The Giraffe (scientific name Giraffa) is a genus of even-toed ungulate mammals, the tallest terrestrial animal and the largest ruminant. It is classified in the family Giraffidae, along with its closest living relative, the striped deer. The genus contains 11 species, including the type species Giraffa camelopardalis. Of these, seven are extinct prehistoric species known from fossils, and four are still alive.

Giraffes are herbivores that move on four legs. Their bodies are very toned, tall – ranking among the tallest animals in the world.

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An adult giraffe has a height of up to 4.8 – 5.5 meters, their weight fluctuates around 1,300kg for a male deer.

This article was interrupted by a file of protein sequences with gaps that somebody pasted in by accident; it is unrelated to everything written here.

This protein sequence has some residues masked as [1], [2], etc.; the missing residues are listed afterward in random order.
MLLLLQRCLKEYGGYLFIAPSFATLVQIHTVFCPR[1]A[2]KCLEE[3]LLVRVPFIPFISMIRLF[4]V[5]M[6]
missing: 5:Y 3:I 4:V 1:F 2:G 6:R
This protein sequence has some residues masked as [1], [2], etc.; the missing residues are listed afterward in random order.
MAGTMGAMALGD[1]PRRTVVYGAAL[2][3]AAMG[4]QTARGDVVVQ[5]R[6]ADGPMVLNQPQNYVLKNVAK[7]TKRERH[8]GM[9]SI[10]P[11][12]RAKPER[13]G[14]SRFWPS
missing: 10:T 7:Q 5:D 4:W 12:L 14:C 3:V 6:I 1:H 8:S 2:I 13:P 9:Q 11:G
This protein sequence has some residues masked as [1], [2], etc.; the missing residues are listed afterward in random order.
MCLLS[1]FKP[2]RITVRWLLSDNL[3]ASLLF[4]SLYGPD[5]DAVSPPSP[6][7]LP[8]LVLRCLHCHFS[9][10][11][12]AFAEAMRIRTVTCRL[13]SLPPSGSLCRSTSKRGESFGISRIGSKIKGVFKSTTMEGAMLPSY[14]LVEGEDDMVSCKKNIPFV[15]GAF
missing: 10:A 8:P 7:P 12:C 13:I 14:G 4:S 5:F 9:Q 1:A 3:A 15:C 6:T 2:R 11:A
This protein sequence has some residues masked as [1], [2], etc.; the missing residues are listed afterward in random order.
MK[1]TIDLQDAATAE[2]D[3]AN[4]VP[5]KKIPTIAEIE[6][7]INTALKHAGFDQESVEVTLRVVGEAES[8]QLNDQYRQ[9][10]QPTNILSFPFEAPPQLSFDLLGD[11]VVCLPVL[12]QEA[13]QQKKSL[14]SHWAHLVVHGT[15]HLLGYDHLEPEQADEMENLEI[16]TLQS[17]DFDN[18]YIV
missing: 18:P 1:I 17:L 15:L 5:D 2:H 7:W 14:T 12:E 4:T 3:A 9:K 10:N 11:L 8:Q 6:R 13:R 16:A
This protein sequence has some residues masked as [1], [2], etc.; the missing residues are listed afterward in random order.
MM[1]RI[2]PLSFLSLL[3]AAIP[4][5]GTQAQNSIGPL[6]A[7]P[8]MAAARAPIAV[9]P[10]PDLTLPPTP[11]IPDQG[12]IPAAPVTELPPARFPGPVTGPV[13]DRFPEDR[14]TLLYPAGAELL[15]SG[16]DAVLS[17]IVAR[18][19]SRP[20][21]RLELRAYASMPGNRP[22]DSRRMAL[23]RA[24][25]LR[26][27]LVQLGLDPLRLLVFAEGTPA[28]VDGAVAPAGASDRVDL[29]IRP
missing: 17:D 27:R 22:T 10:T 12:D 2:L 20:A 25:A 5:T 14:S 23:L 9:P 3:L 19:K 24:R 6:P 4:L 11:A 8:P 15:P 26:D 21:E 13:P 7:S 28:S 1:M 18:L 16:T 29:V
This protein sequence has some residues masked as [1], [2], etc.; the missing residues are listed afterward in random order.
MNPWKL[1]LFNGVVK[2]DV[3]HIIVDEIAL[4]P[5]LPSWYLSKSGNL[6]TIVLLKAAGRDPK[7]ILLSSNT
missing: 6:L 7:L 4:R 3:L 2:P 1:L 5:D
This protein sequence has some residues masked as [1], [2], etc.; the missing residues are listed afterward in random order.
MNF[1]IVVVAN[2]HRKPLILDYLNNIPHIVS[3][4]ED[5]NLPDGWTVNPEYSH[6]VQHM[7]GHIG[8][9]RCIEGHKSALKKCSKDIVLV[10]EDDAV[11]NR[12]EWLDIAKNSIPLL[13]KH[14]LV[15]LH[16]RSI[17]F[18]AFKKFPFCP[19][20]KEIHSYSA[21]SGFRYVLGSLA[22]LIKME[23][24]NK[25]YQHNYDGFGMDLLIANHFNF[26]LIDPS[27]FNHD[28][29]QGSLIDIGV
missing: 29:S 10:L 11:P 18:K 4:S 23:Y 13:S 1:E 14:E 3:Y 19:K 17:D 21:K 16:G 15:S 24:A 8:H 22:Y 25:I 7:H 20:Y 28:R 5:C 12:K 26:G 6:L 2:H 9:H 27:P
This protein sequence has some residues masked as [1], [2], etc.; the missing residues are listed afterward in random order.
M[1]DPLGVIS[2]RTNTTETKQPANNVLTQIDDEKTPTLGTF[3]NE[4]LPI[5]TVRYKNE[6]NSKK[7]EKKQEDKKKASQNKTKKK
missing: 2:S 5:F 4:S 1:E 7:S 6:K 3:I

Female giraffes only weigh about 800-850kg. The heaviest giraffe in the world weighs 2,000kg and is 5.87 meters tall.

Giraffes have toned bodies, high necks – longer than their proportions. The head is much smaller than their body proportions.

The giraffe’s snout is long and pointed. Their jaws are strong, and their molars and incisors are well-developed and hard. The eyes are large and have eyelids that can open and close continuously.

The ears are medium sized and slightly raised. Spreading along their neck is a mane that closely resembles the mane of a horse.

The giraffe’s 4 legs are very strong and divided into large hooves. The tail is long and hairy at the end. The neck of the deer can be up to 2.4m long.

The whole body of the giraffes is covered with irregular colored spots.

The colors alternate between yellow and black and are divided by white, milky white or yellow-brown. On top of the skin is a thin layer of hair that covers the entire body.